Books

Mad matrons and horrid housemistresses

10 June 2017

9:00 AM

10 June 2017

9:00 AM

It’s not often that books make me laugh aloud. Even books I’m officially finding funny often do no more than make me smile, or emit a sharp soundless puff of breath from the nostrils. But this book made me guffaw. Normally, only P. G. Wodehouse has that effect.

It’s tragicomedy, really. Julie Welch’s subject is a ripe one for tragicomedy, as I should know, having written on it myself: life inside girls’ boarding schools — or in this case, life inside Felixstowe College (founded 1929, closed down 1994) to which Welch went in the early 1960s, and which shaped her whole being to such an extent that she’s convinced her gravestone will read ‘Here lies Julie Welch (R)’ — Ridley being the house she was in, as opposed to Cranmer, Latimer or Tyndale.

Illuminating every comic detail is its dark shadow — some crazed, frustrated matron or housemistress with ‘blackened, seaweedy hair’, or some kind of difficult home life. Julie’s own father (whose mistress usurped her mother and lived with them) was once so drunk when Julie went home that he thought their dog, Rebel, was a cushion and tried to plump him up.


The very fact that Welch has total recall of every detail of school life — including what it was like to have a fire practice using the Abseil Davy Descender Automatic Fire Escape (‘you had to push yourself away from the wall with one hand so you didn’t get skinned by Ridley’s pebbledash’) — just goes to show what a deep impression those crazy establishments made on girls. And then there was the matron with a lisp who stood at the top of the staircase waving a red cloth and crying: ‘I’m the fire, I’m the fire: go down the other thstairth.’ Nothing, for girls who have lived in these establishments, is ever quite as vivid again, and the friendships forged in them are unbreakable.

There are about three comic gems per page. They gather pace when Welch recounts the school train journey from Liverpool Street on her first day as a new girl – she notices the sign saying ‘HARWICH FOR THE CONTINENT’, under which someone has scrawled ‘FRINTON FOR THE INCONTINENT’. A girl called Cherry comes into the carriage and says, ‘The bust exercises were a complete failure. I still haven’t got any bosoms.’

From then on, we enter the behind-closed-doors world of Felixstowe College, where the girls are made to wear so many layers (underpants, bloomers, vests) that they are ‘living games of pass the parcel’. The horrible Ridley housemistress’s nickname is ‘Bretch’, a name that stuck when she herself was a girl at the school and her name was Bridget and she was a wretch. ‘Girl hands on misery to girl,’ Welch wryly notes. Occasionally, fathers made the social faux-pas of saying, ‘Good afternoon, Miss Bretch.’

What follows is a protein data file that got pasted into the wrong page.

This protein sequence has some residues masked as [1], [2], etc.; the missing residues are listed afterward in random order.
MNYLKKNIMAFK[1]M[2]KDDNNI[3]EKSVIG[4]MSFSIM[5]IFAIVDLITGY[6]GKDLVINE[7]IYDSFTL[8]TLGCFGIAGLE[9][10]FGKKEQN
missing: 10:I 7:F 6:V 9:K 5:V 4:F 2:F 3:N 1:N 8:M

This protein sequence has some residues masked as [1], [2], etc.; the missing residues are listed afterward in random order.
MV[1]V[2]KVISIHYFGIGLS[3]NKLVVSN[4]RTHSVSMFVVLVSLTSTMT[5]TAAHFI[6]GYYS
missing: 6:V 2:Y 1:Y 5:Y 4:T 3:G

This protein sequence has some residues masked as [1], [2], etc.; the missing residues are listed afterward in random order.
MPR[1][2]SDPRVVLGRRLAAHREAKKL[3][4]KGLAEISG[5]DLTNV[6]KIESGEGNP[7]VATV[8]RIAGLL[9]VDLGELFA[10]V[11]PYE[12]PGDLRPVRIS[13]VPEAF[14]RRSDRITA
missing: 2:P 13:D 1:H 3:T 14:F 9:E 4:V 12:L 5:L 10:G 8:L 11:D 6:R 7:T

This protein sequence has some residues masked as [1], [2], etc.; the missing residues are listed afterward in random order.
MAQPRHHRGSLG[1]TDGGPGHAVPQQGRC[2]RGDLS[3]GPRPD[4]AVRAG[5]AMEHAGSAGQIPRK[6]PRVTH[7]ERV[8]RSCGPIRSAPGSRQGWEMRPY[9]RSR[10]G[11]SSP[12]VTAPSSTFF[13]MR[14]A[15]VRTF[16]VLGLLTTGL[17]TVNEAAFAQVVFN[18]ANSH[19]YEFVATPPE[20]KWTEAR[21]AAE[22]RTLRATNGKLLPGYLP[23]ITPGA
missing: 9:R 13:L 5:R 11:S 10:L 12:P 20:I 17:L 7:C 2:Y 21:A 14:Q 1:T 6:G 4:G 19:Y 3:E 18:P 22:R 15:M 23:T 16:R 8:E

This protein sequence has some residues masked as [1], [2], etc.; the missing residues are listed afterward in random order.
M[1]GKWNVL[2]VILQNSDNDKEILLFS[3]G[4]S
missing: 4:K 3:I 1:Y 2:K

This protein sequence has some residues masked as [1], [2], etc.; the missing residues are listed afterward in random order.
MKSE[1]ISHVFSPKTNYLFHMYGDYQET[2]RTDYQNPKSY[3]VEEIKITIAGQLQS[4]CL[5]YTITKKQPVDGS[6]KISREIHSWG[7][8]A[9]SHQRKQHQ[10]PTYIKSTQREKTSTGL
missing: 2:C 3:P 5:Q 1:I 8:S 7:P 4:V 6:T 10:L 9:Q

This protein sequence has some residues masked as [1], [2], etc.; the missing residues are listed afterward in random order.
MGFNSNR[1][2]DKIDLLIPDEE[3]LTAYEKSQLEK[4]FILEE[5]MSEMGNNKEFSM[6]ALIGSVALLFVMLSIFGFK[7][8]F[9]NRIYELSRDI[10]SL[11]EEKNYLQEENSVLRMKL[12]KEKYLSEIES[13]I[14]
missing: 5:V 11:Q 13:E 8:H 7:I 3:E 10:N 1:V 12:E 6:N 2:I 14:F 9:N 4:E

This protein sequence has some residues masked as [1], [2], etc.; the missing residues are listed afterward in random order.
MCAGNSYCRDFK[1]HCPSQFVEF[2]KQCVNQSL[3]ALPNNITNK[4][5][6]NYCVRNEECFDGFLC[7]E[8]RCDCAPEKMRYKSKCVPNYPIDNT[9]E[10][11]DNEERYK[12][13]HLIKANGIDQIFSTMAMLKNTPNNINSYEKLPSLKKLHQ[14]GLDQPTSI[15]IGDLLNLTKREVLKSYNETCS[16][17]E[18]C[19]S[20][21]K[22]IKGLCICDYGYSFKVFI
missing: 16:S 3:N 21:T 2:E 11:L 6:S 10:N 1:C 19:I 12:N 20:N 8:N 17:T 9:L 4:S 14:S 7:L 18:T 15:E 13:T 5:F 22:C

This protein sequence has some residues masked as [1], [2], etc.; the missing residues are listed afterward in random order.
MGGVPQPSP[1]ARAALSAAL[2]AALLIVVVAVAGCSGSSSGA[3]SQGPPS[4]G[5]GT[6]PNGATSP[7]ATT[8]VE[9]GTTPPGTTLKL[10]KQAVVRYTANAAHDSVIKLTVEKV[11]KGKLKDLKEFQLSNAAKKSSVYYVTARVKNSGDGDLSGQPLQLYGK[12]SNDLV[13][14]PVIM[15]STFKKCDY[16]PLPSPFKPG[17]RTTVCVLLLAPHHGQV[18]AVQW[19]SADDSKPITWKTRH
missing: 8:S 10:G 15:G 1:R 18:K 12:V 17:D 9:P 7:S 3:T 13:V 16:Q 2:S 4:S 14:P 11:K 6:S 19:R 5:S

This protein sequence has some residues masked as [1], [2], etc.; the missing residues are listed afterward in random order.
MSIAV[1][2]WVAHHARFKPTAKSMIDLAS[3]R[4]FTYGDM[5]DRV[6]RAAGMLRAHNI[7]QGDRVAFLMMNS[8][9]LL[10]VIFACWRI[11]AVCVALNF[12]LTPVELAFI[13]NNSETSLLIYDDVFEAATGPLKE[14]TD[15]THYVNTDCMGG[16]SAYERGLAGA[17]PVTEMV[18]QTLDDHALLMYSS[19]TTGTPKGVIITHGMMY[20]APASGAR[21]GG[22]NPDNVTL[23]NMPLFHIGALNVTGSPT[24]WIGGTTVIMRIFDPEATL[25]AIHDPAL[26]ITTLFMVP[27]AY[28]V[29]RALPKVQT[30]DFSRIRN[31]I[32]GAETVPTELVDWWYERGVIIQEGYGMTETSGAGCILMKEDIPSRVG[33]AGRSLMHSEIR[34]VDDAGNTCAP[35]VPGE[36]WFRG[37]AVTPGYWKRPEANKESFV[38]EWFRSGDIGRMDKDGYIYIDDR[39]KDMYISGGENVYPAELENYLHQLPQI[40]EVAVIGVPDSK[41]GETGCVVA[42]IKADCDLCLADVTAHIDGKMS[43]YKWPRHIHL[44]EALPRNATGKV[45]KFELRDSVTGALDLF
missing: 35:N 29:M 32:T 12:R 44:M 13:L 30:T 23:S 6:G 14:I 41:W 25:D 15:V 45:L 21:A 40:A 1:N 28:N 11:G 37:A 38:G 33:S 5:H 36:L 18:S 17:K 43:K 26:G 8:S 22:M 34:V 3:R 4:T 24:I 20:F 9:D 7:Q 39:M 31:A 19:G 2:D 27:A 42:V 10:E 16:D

I laughed aloud at this description of schoolgirls receiving tragic news: Bretch was made housemistress after the fateful morning when the headmistress, Miss Jones (‘Jonah’), announced in chapel that Miss Hoskin (‘Hossy’) had died in the night. ‘Everyone gasped with horror and sadness and then someone giggled, and the giggling spread from pew to pew…’ Yes, it really was like that when anyone announced something sad in assembly.

It’s hard to know which of the countless gems to pick out; but coyness about… you know… might be a good one. The whole subject of menstruation was too embarrassing to mention. If you wanted a sanitary towel you had to ask for ‘the Other Cupboard’. Julie’s own mother referred to it as ‘a little visitor’. Tampons were strictly forbidden by the matron, who told the girls they could wreck their virginity and that it required major surgery to get one removed if it got stuck. About to be caught by a prowling matron while ‘having a go’ with some smuggled Tampax after lights out, a group of girls threw them out of the dormitory window and the next morning the head gardener remarked:‘Themrhododendrons have grown some interesting blooms.’

It’s all bliss. There are some horrifying pre-politically-correct moments such as the headmistress’s remark, when one of her Old Girls gets married to someone from Somalia whom she met at the LSE, that ‘their children will look like streaky bacon’. She’d be sacked on the spot now. Welch throws in some superb 1960s details, such as what it was like when a television self-immolated; and how much she dreaded throughout the Cuban Missile Crisis the prospect of going to lonely, boring Heaven. But the experience of being sent to Coventry because everyone thought she was the Phantom Clothes Strewer was ‘even worse than World War III’.

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